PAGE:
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NASA Telescopes Help Discover Surprisingly Young Galaxy

April 12, 2011

Trent Perrotto 
Headquarters, Washington 

Whitney Clavin 
Jet Propulsion Laboratory, Pasadena, Calif. 

Ray Villard 
Space Telescope Science Institute, Baltimore, Md. 

Larry O'Hanlon 
W.M. Keck Observatory, Mauna Kea, Hawaii 

RELEASE: 11-109


WASHINGTON -- Astronomers have uncovered one of the youngest galaxies 
in the distant universe, with stars that formed 13.5 billion years 
ago, a mere 200 million years after the big bang. The finding 
addresses questions about when the first galaxies arose, and how the 
early universe evolved. 

NASA's Hubble Space Telescope was the first to spot the newfound 
galaxy. Detailed observations from the W.M. Keck Observatory on Mauna 
Kea in Hawaii revealed the observed light dates to when the universe 
was only 950 million years old; the universe formed about 13.7 
billion years ago. 

Infrared data from both Hubble and NASA's Spitzer Space Telescope 
revealed the galaxy's stars are quite mature, having formed when the 
universe was just a toddler at 200 million years old. 

"This challenges theories of how soon galaxies formed in the first 
years of the universe," said Johan Richard of the Centre de Recherche 
Astronomique de Lyon, Université Lyon 1 in France, lead author of a 
new study accepted for publication in the Monthly Notices of the 
Royal Astronomical Society. "It could even help solve the mystery of 
how the hydrogen fog that filled the early universe was cleared." 

This galaxy is not the most distant ever observed, but it is one of 
the youngest to be observed with such clarity. Normally, galaxies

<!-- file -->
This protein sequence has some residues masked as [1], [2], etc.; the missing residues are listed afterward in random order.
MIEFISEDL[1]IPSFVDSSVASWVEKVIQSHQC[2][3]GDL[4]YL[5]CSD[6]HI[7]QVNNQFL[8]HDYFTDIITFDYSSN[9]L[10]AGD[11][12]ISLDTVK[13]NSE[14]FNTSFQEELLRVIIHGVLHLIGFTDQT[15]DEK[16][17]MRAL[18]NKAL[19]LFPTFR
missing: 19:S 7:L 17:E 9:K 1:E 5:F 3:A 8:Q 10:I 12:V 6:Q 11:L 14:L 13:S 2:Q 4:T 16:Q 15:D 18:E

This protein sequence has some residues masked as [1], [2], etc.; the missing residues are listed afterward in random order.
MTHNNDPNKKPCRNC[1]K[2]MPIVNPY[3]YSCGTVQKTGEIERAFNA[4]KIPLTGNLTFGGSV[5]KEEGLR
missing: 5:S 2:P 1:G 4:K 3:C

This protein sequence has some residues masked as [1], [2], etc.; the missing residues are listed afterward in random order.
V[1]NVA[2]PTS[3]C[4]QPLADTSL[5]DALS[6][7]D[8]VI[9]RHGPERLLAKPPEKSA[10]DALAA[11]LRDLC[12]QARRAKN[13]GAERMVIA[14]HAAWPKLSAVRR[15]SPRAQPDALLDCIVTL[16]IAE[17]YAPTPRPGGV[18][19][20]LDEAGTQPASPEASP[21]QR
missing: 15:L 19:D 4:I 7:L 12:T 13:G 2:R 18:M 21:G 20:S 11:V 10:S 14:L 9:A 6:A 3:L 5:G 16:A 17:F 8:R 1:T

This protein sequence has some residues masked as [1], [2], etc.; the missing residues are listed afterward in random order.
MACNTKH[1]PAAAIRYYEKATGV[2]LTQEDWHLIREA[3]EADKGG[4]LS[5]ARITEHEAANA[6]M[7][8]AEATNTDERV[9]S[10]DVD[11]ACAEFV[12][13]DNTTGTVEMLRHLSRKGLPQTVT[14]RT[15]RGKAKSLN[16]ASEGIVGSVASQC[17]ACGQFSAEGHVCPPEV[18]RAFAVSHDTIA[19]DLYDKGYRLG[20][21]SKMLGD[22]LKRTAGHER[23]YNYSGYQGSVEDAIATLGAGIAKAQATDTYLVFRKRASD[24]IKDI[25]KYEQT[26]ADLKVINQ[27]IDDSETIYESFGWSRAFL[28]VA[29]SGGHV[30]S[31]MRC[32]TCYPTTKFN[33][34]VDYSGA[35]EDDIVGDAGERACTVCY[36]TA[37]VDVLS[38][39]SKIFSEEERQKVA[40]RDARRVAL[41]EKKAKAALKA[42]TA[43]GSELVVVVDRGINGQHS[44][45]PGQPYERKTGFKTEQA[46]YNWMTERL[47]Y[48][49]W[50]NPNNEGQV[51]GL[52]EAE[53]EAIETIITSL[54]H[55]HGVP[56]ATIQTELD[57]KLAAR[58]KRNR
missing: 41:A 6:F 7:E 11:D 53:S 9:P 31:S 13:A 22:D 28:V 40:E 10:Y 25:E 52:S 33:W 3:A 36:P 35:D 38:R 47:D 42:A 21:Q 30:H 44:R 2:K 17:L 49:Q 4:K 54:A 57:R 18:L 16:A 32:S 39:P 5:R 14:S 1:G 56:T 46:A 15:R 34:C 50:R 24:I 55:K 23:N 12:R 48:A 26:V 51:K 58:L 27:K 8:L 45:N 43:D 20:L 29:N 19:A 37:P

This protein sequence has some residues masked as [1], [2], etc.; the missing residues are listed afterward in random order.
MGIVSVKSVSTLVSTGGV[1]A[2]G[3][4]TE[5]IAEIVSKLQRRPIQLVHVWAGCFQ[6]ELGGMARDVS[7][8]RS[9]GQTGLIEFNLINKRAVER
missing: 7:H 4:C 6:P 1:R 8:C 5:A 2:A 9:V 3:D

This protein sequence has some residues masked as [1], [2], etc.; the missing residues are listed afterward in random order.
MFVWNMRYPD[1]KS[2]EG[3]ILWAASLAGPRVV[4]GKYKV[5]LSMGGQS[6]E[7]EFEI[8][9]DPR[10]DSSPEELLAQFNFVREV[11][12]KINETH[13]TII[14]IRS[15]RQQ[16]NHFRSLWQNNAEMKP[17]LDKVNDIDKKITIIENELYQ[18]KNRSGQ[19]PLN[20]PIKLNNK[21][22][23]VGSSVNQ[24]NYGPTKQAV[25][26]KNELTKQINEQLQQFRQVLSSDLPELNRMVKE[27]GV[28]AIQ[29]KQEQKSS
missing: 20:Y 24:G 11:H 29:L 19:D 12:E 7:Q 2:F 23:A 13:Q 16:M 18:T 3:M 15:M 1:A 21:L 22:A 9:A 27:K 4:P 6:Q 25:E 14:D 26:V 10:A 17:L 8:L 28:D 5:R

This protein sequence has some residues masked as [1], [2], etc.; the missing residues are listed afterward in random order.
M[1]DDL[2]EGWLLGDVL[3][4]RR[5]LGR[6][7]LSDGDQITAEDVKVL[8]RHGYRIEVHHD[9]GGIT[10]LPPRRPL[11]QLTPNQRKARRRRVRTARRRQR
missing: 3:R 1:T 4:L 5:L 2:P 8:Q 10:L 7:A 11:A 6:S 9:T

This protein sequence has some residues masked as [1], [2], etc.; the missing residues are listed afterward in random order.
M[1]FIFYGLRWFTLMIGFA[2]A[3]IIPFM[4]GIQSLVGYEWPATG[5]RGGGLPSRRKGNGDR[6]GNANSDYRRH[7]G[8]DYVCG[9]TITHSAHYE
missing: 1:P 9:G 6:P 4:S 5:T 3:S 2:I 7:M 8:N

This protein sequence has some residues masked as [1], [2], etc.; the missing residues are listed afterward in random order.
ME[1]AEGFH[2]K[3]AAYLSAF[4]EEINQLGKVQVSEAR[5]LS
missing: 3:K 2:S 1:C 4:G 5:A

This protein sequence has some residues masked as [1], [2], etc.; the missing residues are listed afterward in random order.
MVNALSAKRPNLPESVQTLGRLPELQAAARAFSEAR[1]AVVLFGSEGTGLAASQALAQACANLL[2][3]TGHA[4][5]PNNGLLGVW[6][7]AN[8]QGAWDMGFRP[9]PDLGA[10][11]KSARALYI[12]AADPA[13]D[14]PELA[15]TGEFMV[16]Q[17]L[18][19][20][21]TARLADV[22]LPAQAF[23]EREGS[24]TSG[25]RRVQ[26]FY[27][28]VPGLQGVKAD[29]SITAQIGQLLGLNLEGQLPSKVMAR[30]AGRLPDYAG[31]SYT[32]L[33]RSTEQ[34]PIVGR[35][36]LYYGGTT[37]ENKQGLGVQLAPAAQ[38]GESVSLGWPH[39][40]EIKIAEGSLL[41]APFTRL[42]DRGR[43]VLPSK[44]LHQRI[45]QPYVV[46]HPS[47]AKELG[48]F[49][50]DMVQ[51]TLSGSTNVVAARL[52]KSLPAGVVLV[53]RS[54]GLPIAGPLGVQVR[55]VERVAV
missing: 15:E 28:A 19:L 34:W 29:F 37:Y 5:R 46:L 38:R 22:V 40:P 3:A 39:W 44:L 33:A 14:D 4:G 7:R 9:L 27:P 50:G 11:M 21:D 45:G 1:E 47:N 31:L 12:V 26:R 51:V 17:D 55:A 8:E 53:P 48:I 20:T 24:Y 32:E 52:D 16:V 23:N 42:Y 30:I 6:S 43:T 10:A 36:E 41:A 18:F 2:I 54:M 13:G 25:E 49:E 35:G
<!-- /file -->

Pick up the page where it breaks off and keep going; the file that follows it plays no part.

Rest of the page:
like this one are extremely faint and difficult to study, but, in 
this case, nature has provided the astronomers with a cosmic 
magnifying glass. The galaxy's image is being magnified by the 
gravity of a massive cluster of galaxies parked in front of it, 
making it appear 11 times brighter. This phenomenon is called 
gravitational lensing. 

"Without this big lens in space, we could not study galaxies this 
faint with currently available observing facilities," said co-author 
Eiichi Egami of the University of Arizona in Tucson. "Thanks to 
nature, we have this great opportunity to see our universe as it was 
eons ago." 

The findings may help explain how the early universe became 
"reionized." At some point in our universe's early history, it 
transitioned from the so-called dark ages to a period of light, as 
the first stars and galaxies began to ignite. This starlight ionized 
neutral hydrogen atoms floating around in space, giving them a 
charge. Ultraviolet light could then travel unimpeded through what 
had been an obscuring fog. 

The discovery of a galaxy possessing stars that formed only 200 
million years after the big bang helps astronomers probe this cosmic 
reionization epoch. When this galaxy was developing, its hot, young 
stars would have ionized vast amounts of the neutral hydrogen gas in 
intergalactic space. A population of similar galaxies probably also 
contributed to this reionization, but they are too faint to see 
without the magnifying effects of gravitational lensing. 

NASA's James Webb Space Telescope (JWST), scheduled to launch later 
this decade, will be able to see these faint galaxies lacking 
magnification. A successor to Hubble and Spitzer, JWST will see 
infrared light from the missing population of early galaxies. As a 
result, the mission will reveal some of our universe's best-kept 

"Seeing a galaxy as it appeared near the beginning of the universe is 
an awe-inspiring feat enabled by innovative technology and the 
fortuitous effect of gravitational lensing," said Jon Morse, NASA's 
Astrophysics Division director at the agency's headquarters in 

"Observations like this open a window across space and time, but more 
importantly, they inspire future work to one day peer at the stars 
that lit up the universe following the big bang." 

For more information about Spitzer and Hubble, visit: 





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